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Thoracic Oncology Service, Division of Solid Tumor Oncology, Department of Medicine, Memorial Sloan-Kettering Cancer Center, Weill Medical College of Cornell University, New York, New York
Thoracic Oncology Service, Division of Solid Tumor Oncology, Department of Medicine, Memorial Sloan-Kettering Cancer Center, Weill Medical College of Cornell University, 1275 York Avenue, New York, NY 10021===
Presented in part at the American Society of Clinical Oncology Annual Meeting, Chicago, Illinois, May 30-June 3, 2008.
This study was undertaken to characterize the relation between the survival of patients with stage IIIB/IV nonsmall cell lung cancer (NSCLC) and pack-years of cigarette smoking (graded according to the American Joint Committee on Cancer staging system).
Data were analyzed from patients with stage IIIB/IV NSCLC who had completed a prospective smoking questionnaire. The impact of pack-years of cigarette smoking, age, sex, Karnofsky performance status (KPS), and the presence of weight loss >5% was evaluated on overall survival using univariate and multivariate analyses.
Smoking history and clinical data were available for 2010 patients with stage IIIB/IV NSCLC (1004 women and 1006 men). Approximately 70% of patients (1409 patients) had smoked >15 pack-years, 13% (270) were former and current smokers who had smoked ≤15 pack-years, and 16% (331) were never-smokers (<100 lifetime cigarettes). Never-smokers had a longer median survival compared with former or current smokers (17.8 months vs 11.3 months; log‒rank P < .001). Among smokers, patients with a ≤15 pack-year history of smoking had a longer median survival than patients who had smoked >15 pack-years (14.6 months vs 10.8 months; log‒rank P = .03). As the number of pack-years increased, the median overall survival decreased (log‒rank P < .001). Multivariate analysis indicated that a history of smoking was an independent prognostic factor (hazard ratio, 1.36; P < .001).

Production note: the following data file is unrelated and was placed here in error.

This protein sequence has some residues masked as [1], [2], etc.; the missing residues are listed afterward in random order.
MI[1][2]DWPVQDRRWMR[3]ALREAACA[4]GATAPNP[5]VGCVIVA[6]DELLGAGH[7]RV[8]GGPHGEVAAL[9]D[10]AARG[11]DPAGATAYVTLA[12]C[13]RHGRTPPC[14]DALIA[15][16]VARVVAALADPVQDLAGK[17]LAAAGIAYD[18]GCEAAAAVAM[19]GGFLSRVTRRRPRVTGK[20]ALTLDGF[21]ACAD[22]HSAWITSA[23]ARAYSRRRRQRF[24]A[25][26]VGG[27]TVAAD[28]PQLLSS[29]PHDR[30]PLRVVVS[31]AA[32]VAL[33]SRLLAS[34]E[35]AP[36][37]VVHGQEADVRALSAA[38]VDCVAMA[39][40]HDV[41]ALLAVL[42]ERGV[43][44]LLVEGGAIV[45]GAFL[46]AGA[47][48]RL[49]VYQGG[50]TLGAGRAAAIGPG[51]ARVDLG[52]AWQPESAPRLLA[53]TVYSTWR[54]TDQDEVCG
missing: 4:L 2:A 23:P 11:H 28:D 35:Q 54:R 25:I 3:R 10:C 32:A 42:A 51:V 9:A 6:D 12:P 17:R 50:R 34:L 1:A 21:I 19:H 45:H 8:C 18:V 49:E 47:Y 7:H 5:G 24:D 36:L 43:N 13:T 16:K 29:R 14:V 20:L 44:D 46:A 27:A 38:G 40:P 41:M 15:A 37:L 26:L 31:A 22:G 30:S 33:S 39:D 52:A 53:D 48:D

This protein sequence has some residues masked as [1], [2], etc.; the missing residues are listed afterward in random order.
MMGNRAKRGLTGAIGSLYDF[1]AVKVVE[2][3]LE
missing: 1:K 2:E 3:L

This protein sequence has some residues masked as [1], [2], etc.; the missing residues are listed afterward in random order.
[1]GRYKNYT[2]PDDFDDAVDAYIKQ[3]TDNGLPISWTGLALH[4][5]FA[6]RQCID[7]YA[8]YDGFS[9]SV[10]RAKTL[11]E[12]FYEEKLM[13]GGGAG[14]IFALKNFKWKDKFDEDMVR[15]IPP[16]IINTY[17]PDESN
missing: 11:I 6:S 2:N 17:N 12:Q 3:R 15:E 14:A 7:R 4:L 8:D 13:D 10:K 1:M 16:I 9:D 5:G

Although cigarette smoking causes the majority of new cases of lung cancer in the United States, greater than 30,000 patients diagnosed with nonsmall cell lung cancer (NSCLC) each year have never smoked cigarettes. For patients with NSCLC, a history of smoking cigarettes is a negative prognostic factor.1-16 However, among smokers, a history of cigarette smoking can range from patients who smoked a few cigarettes a day for a few years to patients who smoked packs of cigarettes daily for decades.